CHAPTER IX. THE UPS AND DOWNS OF HONDURAS
The train carried me back up the river to Zacapa, desert dry and stingingly hot with noonday. Report had it that there was a good road to Jocotan by way of Chiquimula, but the difference between a "buen camino" and a mere "road" is so slight in Central America that I concluded to follow the more direct trail. The next essential was to change my wealth into Honduranean silver, chiefly in coins of one real, corresponding in value to an American nickel; for financial transactions were apt to be petty in the region ahead of me. In the collection I gathered among the merchants of Zacapa were silver dollars of Mexico, Salvador, Chile, and Peru, all of which stand on terms of perfect equality with the peso of Honduras, worth some forty cents. My load was heavier, as befitted an exit from even quasi-civilization. The rucksack was packed with more than fourteen pounds, not counting kodak and weapon, and for the equivalent of some thirty cents in real money I had acquired in the market of Guatemala City a hammock, more exactly a sleeping-net, made of a species of grass by the Indians of Coban.
Under all this I was soon panting up through the once cobbled village of Zacapa and across a rising sand-patch beyond, cheered on by the parting information that the last traveler to set out on this route had been killed a few miles from town for the $2 or so he carried. Mine would not have been any particular burden in a level or temperate country, but this was neither. The sun hung so close it felt like some immense red-hot ingot swinging overhead in a foundry. The road - and in Central America that word seldom represents anything better than a rocky, winding trail with rarely a level yard - sweated up and down sharp mountain faces, picking its way as best it could over a continual succession of steep lofty ridges. Even before I lost the railway to view I was dripping wet from cap to shoes, drops fell constantly from the end of my nose, and my eyes stung with salt even though I plunged my face into every stream. My American shoes had succumbed on the tramp to Retalhuleu and the best I had been able to do in Guatemala City was to squander $45 for a pair of native make and chop them down into Oxfords. These, soaked in the jungle of Quiragua, now dried iron-stiff in the sun and barked my feet in various places.
I had crossed four ranges and was winding along a narrow, dense-grown valley when night began to fall. The rumors of foul play led me to keep a hand hanging loose near my weapon, though the few natives I met seemed friendly enough. Darkness thickened and I was planning to swing my hammock among the trees when I fell upon the hut of Coronado Cordon. It was a sieve-like structure of bamboo, topped by a thick palm-leaf roof, with an outdoor mud fireplace, and crowded with dogs, pigs, and roosted fowls. Coronado himself, attired in the remnants of a pair of cotton trousers, greeted me from his hammock.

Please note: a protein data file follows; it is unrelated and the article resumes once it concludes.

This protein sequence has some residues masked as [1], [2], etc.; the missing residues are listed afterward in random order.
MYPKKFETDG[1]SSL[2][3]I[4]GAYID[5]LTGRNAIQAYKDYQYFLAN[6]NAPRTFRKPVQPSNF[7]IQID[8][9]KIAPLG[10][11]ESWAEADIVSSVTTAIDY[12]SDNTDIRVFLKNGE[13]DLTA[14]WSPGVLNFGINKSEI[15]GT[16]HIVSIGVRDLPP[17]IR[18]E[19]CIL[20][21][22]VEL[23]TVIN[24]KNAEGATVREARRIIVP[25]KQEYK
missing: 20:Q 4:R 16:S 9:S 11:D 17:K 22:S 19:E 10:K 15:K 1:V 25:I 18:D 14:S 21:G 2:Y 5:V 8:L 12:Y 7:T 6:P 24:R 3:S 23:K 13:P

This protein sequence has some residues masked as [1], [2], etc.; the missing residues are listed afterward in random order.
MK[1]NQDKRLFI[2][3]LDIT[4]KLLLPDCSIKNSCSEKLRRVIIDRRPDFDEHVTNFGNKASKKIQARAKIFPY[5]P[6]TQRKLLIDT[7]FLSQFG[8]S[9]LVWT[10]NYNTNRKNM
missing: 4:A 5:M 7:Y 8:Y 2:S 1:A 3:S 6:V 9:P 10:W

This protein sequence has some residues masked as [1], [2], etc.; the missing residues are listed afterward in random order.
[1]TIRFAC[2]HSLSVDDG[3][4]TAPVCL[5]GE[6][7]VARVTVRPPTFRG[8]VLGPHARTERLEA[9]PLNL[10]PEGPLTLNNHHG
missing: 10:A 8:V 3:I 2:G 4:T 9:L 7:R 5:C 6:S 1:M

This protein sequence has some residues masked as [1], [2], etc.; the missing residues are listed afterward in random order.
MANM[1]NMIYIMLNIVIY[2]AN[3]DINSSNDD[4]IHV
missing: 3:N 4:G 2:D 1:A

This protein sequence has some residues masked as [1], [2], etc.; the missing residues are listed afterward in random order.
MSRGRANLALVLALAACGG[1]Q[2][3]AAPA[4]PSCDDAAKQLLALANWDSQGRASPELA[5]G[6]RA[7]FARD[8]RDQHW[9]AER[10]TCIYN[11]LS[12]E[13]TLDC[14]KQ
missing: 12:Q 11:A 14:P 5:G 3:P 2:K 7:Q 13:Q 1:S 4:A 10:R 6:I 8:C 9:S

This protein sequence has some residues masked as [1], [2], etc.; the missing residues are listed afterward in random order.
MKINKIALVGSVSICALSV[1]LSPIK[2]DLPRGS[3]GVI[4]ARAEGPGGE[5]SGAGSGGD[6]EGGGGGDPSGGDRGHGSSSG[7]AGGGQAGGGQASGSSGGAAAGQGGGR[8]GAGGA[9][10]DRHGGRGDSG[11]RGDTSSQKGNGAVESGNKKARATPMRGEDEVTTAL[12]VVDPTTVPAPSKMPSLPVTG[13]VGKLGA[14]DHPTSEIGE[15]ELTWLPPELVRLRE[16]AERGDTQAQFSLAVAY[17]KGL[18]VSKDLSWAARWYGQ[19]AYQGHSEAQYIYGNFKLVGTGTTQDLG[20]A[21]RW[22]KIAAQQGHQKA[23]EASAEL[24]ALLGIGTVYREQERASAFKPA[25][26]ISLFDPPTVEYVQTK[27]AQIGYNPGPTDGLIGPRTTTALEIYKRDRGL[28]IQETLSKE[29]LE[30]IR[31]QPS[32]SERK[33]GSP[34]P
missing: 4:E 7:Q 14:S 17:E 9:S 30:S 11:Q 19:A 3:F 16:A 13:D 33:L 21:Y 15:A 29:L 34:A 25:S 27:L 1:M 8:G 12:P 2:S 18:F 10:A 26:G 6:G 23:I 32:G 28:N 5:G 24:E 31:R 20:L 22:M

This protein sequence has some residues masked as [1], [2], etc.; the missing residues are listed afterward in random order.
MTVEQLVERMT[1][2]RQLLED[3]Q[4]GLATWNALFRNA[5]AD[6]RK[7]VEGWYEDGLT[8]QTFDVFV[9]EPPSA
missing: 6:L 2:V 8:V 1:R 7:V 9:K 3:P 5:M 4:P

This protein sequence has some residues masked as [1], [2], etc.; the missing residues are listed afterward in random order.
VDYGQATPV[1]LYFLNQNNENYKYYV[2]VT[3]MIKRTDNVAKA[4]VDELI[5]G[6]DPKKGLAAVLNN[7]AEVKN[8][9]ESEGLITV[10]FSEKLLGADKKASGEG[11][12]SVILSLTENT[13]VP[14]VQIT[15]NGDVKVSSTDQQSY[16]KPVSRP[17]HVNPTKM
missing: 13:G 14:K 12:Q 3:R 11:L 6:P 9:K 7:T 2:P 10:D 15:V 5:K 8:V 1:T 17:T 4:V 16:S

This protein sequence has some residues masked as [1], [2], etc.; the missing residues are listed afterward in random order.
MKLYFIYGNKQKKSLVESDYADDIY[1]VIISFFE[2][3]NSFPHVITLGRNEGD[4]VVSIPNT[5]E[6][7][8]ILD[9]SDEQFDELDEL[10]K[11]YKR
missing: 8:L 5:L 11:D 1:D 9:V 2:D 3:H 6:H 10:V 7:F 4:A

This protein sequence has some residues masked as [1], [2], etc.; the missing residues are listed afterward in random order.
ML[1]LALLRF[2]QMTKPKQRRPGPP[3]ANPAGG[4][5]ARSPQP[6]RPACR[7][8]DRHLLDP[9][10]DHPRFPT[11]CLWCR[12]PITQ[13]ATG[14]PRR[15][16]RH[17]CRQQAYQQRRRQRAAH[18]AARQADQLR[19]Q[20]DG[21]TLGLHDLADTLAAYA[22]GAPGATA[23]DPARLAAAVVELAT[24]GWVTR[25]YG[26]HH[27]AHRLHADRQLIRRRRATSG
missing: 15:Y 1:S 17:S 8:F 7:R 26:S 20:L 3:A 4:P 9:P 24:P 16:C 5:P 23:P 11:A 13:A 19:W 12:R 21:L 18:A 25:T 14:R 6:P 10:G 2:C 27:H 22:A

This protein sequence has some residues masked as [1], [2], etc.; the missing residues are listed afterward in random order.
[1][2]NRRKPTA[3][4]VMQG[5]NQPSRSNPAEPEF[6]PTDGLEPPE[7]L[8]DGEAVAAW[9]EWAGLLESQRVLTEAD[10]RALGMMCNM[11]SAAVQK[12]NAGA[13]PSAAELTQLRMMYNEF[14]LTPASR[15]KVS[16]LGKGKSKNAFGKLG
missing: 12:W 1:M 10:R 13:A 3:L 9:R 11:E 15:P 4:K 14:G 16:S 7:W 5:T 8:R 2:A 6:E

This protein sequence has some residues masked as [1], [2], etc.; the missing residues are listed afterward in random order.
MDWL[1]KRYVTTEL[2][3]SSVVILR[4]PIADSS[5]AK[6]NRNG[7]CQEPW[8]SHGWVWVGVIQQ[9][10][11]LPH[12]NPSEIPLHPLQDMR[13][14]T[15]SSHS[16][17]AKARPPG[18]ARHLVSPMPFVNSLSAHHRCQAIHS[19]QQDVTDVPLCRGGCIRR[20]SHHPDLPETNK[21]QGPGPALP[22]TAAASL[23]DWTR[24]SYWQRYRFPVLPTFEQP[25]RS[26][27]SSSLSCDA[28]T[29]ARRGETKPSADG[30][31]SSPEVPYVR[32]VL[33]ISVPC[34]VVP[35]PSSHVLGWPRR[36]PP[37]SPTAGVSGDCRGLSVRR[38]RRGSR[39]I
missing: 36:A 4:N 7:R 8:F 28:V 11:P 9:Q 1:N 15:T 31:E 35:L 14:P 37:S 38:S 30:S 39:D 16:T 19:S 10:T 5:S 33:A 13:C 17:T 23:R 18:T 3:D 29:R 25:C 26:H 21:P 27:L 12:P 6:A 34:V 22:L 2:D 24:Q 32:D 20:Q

"May I pass the night with you?"
"To be sure, senor. You may sleep on this bench under the roof."
But I produced my hammock and he swung it for me from two bamboo rafters of the low projecting eaves, beside his own and that of a horseman who had also sought hospitality, where a steady breeze swept through. His wife squatted for an hour or more over the fireplace, and at length I sat down - on the ground - to black coffee, frijoles, tortillas, and a kind of Dutch cheese.
Long before morning I was too cold, even under most of the contents of my pack, to sleep soundly. It was December and the days were short for tramping. This one did not begin to break until six and I had been awake and ready since three. Coronado slept on, but his senora arose and, covering her breasts with a small apron, took to grinding corn for tortillas. These with coffee and two eggs dropped for a moment in hot water, after a pin-hole had been broken in each, made up my breakfast, and brought my bill up to nearly eleven cents.
I was off in the damp dawn. Any enumeration of the rocky, slippery, twisting trails by which I panted up and over perpendicular mountain ridges under a burning sun without the shadow of a cloud, would be wearisome. Sweat threatened to ruin even the clothing in my bundle, it soaked even belt and holster, rusting the weapon within it, and leaving a visible trail behind me. Once, at the careless nod of an Indian, I strained up an all but perpendicular slope, only to have the trail end hundreds of feet above the river in a fading cow-path and leave me to climb down again. Farther on it dodged from under my feet once more and, missing a reputed bridge, forced me to ford a chest-deep river which all but swept me away, possessions and all, at the first attempt.